Which is what reminded me of why we do the things (fishing, hunting, being outdoors) we do?  Our garage “bait” refrigerator reminds me why, I love all the decorations Bruce has found in celebration of fishing. 

The real answer is because it is relaxing, and enjoyable and gets us (and you!) away from the hustle of everyday with all the worries, technology overload and busyness of modern life. Bruce and I spend easily 50+ hours working each week, some weeks the hours are much much higher considering we work in the field of engineering/machinery and IT software development.  By the weekend or vacation time we want to relax and unplug and enjoy our family – unplugged. Even our kids are constantly surrounded by technology, games, phones. Everyone is always “on”, ugh!

This article from the Muse 3 Easy Ways to Unplug inspired me for today’s post.  In other seasons of my life I would be entertaining friends and very social, checking out the local scene downtown,  or going to sporting events in an attempt to unwind.  But, as a true introvert (who has attempted being more out-going), time and again from my childhood through adult years I always gravitated back to enjoying the solitude of the outdoors.

I love fishing in the spring and summer, being outside and on the water, with the rock of the boat and beauty of the lakes we fish…fishing is what resets us after a long week. I love being outside with my boys, fishing or hiking or teaching them about hunting. You can read about birds and trees and geology, but actually seeing the trees, the landscape and foliage or hearing the birds sing, and woodland animal-calls with your own ears is amazing. And as a mother, getting to pass along generations of knowledge and appreciation of the outdoors that my grandparents taught my mom, and they taught me, priceless.

Soon fall and winter will be here, time to switch gears into hunting season and we can enjoy the beauty of the fall colors and autumn air, and with luck this winter…snow!  But until then…

Let the heavens rejoice, let the earth be glad;
    let the sea resound, and all that is in it.
Let the fields be jubilant, and everything in them;
    let all the trees of the forest sing for joy.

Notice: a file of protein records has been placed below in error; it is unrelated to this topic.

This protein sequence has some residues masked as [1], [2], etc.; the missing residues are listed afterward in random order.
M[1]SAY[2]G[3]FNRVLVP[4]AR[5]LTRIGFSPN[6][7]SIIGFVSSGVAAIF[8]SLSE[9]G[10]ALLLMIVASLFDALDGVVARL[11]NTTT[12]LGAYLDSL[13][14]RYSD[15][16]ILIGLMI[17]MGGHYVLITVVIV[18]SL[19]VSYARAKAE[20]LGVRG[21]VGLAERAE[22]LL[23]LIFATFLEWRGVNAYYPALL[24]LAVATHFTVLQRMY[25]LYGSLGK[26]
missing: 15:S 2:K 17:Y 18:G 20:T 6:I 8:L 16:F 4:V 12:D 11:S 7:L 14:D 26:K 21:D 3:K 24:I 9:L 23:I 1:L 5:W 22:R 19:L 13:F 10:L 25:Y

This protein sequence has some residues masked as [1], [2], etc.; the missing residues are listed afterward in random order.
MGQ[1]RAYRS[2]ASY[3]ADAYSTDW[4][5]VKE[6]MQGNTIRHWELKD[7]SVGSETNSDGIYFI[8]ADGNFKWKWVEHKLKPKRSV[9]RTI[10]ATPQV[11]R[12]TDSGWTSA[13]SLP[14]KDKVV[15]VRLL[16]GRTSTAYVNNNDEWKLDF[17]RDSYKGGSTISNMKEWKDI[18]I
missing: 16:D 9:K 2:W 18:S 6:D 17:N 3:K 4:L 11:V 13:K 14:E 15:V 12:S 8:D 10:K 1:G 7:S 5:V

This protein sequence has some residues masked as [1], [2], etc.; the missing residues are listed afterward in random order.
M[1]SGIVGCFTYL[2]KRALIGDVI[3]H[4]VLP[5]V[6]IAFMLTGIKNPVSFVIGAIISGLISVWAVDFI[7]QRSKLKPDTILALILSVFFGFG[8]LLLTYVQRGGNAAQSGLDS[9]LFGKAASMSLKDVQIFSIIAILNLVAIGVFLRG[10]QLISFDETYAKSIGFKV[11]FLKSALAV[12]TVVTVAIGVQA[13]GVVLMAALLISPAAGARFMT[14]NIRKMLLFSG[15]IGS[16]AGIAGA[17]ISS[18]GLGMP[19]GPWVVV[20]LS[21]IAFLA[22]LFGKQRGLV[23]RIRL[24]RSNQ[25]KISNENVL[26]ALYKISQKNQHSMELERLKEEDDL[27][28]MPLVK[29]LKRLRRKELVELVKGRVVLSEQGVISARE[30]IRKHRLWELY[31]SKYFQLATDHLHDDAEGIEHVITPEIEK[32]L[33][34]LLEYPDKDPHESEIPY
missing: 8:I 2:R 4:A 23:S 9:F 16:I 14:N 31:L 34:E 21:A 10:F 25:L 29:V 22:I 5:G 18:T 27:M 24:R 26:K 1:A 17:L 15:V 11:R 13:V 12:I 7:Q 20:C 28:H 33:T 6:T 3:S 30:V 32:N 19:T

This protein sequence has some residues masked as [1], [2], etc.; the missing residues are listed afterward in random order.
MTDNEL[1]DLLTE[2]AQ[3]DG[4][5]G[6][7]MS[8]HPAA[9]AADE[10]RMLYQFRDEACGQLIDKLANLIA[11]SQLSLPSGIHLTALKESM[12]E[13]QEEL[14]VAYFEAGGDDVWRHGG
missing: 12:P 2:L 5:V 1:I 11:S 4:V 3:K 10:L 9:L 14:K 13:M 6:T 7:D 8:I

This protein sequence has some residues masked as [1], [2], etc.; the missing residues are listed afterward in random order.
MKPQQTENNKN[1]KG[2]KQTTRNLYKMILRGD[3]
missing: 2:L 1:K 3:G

Psalm 96: 11-12

Yours, O Lord, is the greatness and the power and the glory and the victory and the majesty, for all that is in the heavens and in the earth is yours. Yours is the kingdom, O Lord, and you are exalted as head above all.

1 Chronicles 29:11


What could be more patriotic?

What could be more patriotic than the 4th of July weekend, fishing and having our country’s emblem for strength and freedom watch over us? This bald eagle sat watch over us on Lake Monroe. It was great! I think he may have had better luck fishing from the tree top birds eye view than we did! Only two channel cats this afternoon. 

Happy Independence Day America!

Persistence paid off

What a beast! After, what…three years of heavily fishing Lake Monroe, a monster flathead. Many thanks to The Fishin’ Shedd for having monster live bait in stock.

This female weighed in around 40lb and was about 37″. It was a bit of a scramble finding a scale for a fish this big! Once weighed and measured Bruce released it back into the lake.

#fishinshedd #flathead #lakemonroe

not an everyday gift from the lake

After many many hours over the past 3 years of putting in our time on Lake Monroe, finally a 16″ crappie!

We had read and heard the tall tales of big fish lurking within the water, but had yet to actually find them. Time and again we would track the schools, watch water temperatures, follow the calendar (including when the Red Bud trees bloom) and always seemed to find smaller fish ranging from 3-6″. Definitely no complaints, and many were great for bringing home to cook, but we were waiting for the big one.

Almost all of our fishing is catch and release, to allow for continued growth and not deplete the waters we fish. This catch though is being saved and will proudly be on display at home. #crappie #lakemonroe


bring on the smoke


Bruce designed this based on a variety of factors and ideas, seen from other wood smokers. He wanted one that used only wood, no charcoal/gas/electric heating, and also large enough to smoke a variety of items.

Ours took a couple of weekends, working on and off, to pour the cement base, lay the block foundation, assemble the stove and attach into the foundation, then build the house and add the roof. The stove barrel and hardware for it and the door all came from eBay but the rest we purchased locally at Menards. This is a labor of love for us, we did it all and are incredibly happy with how it turned out!

The barrel has been seasoned to remove all manufacturing paint on the interior, as well as burn off as much exterior paint (it has been repainted with high temp stove paint). The initial seasoning of the barrel also allowed for the inside of the smoke house to be smoked, allowing the pine car-siding to be dried.

The inside of our smoker uses untreated pine for the studs, walls and roof. We opted for an inexpensive metal roof to cover the top, and found a dryer vent for the stack (must less expensive than a regular stove cap).

Our first try at smoking was a challenging one, smoked cheese, using hickory. We used Kroger brand sharp cheddar, swiss and mozzarella blocks. Heated the stove to get a bed of coals and the dampered it down to start the smoke. Bruce kept the temperature at about 100 degrees on the lower rack, and the cheese smoked for about 2 hours.

I am very happy with the results, especially for this being our first attempt! We didn’t melt it, turning the inside into a gooey mess, and smoking it for 2 hours gave it a good flavor. The softer cheeses were harder to keep from softening more and slightly cooking, even at a low temp. The mozzarella took it the worst, though we anticipated this too. The swiss came out great as did the sharp cheddar.

Next time we do cheese we’ll likely shorten the smoking time, and I hope to try other cheddar varieties, plus a Gouda.